ACM when used for healthcare cases must have multiple pathways and must cope with diversity or it will fail. Workflows are driven by decision making and content status. ACM for healthcare must exhibit adaptive, dynamic, goal seeking, collaborative decision making and must have self-preserving, self-correcting and evolutionary behaviour. ACM is driven by the knowledge workers based on their step by step decisions.  The key is to put the right resources in the hands of the workers so they can make the right decisions at the right time.

When analyzing this work, traditional process mapping and management approaches do not work. Unexpected outcomes may commonly arise. The role of the care provider in this uncertain environment is similar to a “choreographer” of underlying clinical services, coordinating assessment and treatment delivered through a range of providers and organizations and across a range of care facilities.

The essential building blocks required to deliver integrated care which is the secret sauce are: integrated patient data, decision support information and expert advice through collaboration to enhance decision making. The ACM process is data-centric unlike business process management (BPM) which is process centric.

ACM also tries to improve the performance of an organization, but instead of considering the process primary, it is the case information that is primary. This information is an information resource, which will be accessed over the length of use, and in many situations will become the official record for that work. There can be processes, but the processes are brought to the case, and run in the context of the case, rather than the other way around.

Because of the need to access experts for their specialized knowledge, a best practices framework is often applied in healthcare. This is a generic outline and starting point for the process. But the best practices framework will likely be modified over time based on new learnings, new knowledge and new decisions in order to adapt to the complexity of the case.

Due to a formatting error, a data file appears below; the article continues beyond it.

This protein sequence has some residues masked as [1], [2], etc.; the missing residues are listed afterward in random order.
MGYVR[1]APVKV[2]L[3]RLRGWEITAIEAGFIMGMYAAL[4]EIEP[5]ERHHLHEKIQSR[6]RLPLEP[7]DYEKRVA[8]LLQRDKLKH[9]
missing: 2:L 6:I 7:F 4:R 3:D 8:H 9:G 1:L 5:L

The first objective in managing the ACM process is to select the process owner. He/she will tailor the general framework based on the details of the case, articulate the goals and start the steps of the process. Every process has a goal, deadline and defined work product (outcome).  Regular collaboration must be part of the process in order to access specialized knowledge.

Expert processes are emergent and visibility and control are only achieved in the context of execution of a process instance or after it is complete. Visibility is achieved by monitoring the process and enabling the process owner to view the whole process ( both past and present). Monitoring provides details on both the emerging flow of the process and work done by each participant. Control is achieved by tracking deadlines and goals.

According to Max J. Pucher, ACM cases are usually not designed up-front. That is the adaptive nature. They are derived from well defined goals, case templates, targeted customer outcomes, tasks and operational targets that link to process goals. So the work is goal-oriented and tasks are assigned to work towards goals. Such task lists can later be reused to create a mind-map (process) for achieving the same goal again, but it is not a hard-coded flow. Workers can still modify the goal-template until the customer reports a satisfactory outcome. Constraint rules are used to ensure compliance to internal and external regulation. If such case templates are better or worse is judged by the process owners based on achievement of the goals, objectives and outcomes.